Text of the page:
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Review: 'All The Light We Cannot See' by Anthony Doerr
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All the Light We Cannot See
by Anthony Doerr

All the Light We Cannot See is not only a National Book Award Finalist and one of the New York Times Book Review’s 10 Best Books of 2014, it was also awarded the 2015 Pulitzer Prize. Its format of short chapters that alternate between the stories of a young French girl and an orphaned German boy keeps the reader engaged and intrigued.

The girl loses her eyesight because of juvenile cataracts. She has lost her mother and lives with her father in Paris; her father is the curator of a museum of natural history and a meticulous collector, cataloger, and preserver of natural specimens, particularly of mollusks (there are over 50,000 species of clams, snails, octopi, squid, etc.) and other sea specimens. To help his daughter cope with the gradual loss of her eyesight, he carves a model of the city that is her “world” — every building, curb, drain cover, light post and tree of it. It is his persistent passion to help her be a survivor and navigator of her environment.

The boy, on the other hand, is a parentless lad with a sister; they both live in the Children’s House, a clinker-brick two-story orphanage on Viktoriastrasse in a bleak coal-mining area outside Essen, Germany, where smokestacks belch black toxins, eggs sell for two-million reichsmarks apiece, and “rheumatic fever stalks the Children’s House like a wolf.”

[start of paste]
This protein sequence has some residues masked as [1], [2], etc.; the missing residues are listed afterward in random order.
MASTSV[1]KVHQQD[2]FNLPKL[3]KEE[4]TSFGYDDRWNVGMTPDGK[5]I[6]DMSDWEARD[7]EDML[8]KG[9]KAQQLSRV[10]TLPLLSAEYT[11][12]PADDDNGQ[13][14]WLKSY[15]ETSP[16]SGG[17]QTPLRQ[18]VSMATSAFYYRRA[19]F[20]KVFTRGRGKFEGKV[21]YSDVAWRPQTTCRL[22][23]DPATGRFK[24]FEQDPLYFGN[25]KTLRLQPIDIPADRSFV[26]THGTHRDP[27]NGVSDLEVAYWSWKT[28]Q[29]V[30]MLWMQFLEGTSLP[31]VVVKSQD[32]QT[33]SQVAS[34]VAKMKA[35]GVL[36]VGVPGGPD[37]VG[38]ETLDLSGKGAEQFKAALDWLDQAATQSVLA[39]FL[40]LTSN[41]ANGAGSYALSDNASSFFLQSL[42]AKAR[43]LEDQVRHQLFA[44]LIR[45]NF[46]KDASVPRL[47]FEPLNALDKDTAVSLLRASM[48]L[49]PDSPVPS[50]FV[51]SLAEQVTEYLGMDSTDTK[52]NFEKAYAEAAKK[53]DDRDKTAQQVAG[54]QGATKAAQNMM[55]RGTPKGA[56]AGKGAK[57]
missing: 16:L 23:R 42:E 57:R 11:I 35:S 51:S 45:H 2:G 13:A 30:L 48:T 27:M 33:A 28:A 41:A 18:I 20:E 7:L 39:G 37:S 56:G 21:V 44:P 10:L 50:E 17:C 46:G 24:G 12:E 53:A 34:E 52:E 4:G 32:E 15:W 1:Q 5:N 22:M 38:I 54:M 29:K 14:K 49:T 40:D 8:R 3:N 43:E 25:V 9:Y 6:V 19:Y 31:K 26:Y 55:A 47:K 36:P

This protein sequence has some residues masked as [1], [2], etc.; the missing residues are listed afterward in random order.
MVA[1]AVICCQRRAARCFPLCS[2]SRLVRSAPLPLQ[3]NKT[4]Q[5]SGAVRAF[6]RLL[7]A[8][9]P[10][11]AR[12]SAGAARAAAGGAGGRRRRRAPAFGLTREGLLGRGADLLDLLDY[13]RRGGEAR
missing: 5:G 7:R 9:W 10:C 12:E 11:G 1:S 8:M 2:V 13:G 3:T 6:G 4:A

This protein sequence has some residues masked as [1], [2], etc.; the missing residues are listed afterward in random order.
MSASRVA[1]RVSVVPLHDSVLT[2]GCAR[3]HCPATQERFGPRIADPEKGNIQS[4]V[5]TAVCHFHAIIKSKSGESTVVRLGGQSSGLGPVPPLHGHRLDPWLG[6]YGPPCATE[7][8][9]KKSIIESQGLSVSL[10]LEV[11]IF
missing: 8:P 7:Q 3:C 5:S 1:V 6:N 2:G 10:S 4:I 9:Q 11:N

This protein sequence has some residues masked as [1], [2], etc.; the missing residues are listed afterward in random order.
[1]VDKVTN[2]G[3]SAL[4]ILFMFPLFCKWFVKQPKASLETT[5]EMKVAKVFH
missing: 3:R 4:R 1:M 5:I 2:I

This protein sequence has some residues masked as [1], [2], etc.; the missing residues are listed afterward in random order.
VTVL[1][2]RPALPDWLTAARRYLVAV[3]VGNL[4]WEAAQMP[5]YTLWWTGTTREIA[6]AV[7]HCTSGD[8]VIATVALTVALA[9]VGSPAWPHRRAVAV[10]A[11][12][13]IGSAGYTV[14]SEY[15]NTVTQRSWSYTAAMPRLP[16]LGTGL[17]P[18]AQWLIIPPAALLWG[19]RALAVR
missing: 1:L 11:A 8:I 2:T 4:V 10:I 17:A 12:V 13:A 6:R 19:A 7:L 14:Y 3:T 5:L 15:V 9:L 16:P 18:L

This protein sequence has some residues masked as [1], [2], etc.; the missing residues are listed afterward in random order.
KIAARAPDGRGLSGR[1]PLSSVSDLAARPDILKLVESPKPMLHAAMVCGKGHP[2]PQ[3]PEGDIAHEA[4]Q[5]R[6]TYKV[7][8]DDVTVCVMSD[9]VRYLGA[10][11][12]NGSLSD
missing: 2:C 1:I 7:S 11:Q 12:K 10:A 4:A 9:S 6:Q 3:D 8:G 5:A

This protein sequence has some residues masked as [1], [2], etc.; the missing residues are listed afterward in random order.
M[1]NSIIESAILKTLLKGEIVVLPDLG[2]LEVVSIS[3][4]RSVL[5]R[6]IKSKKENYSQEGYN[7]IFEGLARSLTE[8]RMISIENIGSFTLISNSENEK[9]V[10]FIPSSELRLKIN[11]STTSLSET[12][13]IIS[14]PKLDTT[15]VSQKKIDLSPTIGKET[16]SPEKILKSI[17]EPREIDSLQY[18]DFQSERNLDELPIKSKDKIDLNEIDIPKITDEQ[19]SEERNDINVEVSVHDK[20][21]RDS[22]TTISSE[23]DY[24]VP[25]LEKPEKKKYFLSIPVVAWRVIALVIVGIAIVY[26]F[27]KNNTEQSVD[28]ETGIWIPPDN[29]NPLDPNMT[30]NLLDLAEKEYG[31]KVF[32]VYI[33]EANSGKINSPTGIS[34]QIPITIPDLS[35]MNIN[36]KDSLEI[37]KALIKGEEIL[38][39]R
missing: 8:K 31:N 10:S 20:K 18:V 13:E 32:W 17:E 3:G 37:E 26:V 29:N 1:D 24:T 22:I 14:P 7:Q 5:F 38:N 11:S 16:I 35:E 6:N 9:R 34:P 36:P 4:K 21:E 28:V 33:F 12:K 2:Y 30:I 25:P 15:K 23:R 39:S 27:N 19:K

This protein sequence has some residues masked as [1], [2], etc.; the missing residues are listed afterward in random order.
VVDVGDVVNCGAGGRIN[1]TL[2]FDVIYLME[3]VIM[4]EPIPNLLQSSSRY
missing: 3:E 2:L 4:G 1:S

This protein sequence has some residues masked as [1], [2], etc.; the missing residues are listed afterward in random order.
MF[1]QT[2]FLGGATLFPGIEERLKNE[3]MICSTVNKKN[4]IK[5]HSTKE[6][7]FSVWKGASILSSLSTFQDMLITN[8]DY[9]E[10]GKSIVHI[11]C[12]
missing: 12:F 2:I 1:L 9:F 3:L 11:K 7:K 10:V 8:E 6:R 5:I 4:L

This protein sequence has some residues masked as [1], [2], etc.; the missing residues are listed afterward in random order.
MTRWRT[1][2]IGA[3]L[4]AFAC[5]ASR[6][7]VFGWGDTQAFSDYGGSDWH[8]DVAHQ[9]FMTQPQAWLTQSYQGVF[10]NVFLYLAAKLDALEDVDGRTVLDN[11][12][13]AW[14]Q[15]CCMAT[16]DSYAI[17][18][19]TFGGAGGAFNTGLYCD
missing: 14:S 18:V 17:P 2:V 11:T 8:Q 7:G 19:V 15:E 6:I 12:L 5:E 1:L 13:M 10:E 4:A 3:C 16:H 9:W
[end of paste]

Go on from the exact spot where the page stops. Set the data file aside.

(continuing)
Enter Hitler and his purging of one country and the raping takeover of another. One story is France experiencing a gradual change like water heating slowly around a frog swimming in a pan of it. The other story is Germany and a young boy constricted into the brainwashing children’s military camps of Hitler, a boy who is sent there and preserved there because it is discovered that he has an uncanny and seeming instinctual ability to understand and fix anything electronic.

Add to this the see-saw telling of the evolution each of these two young persons is making in two different settings and the greed of the Third Reich for treasures of great value, and the reader becomes a part of — and not just an observer from the distance of seven decades — the War that swallowed Europe and England and sucked the United States into the fray to help rescue the world from a maniac.

Crawl with a blind girl along the dark cement wall where the ocean meets the city. Run your hands along the place where giant snails move their suctioned “feet” in the damp darkness.

Work with urgency with the boy in the back of the German van, patching wires with little more than sheer ingenuity in order to pick up Allied signals to be relayed back to the Nazi headquarters. Feel the contradiction of the hardest decision a soul can make between life and right, knowing that death will likely be the reward for either.

And peer deeply into a diamond with a flame in its belly that just might be a curse after all.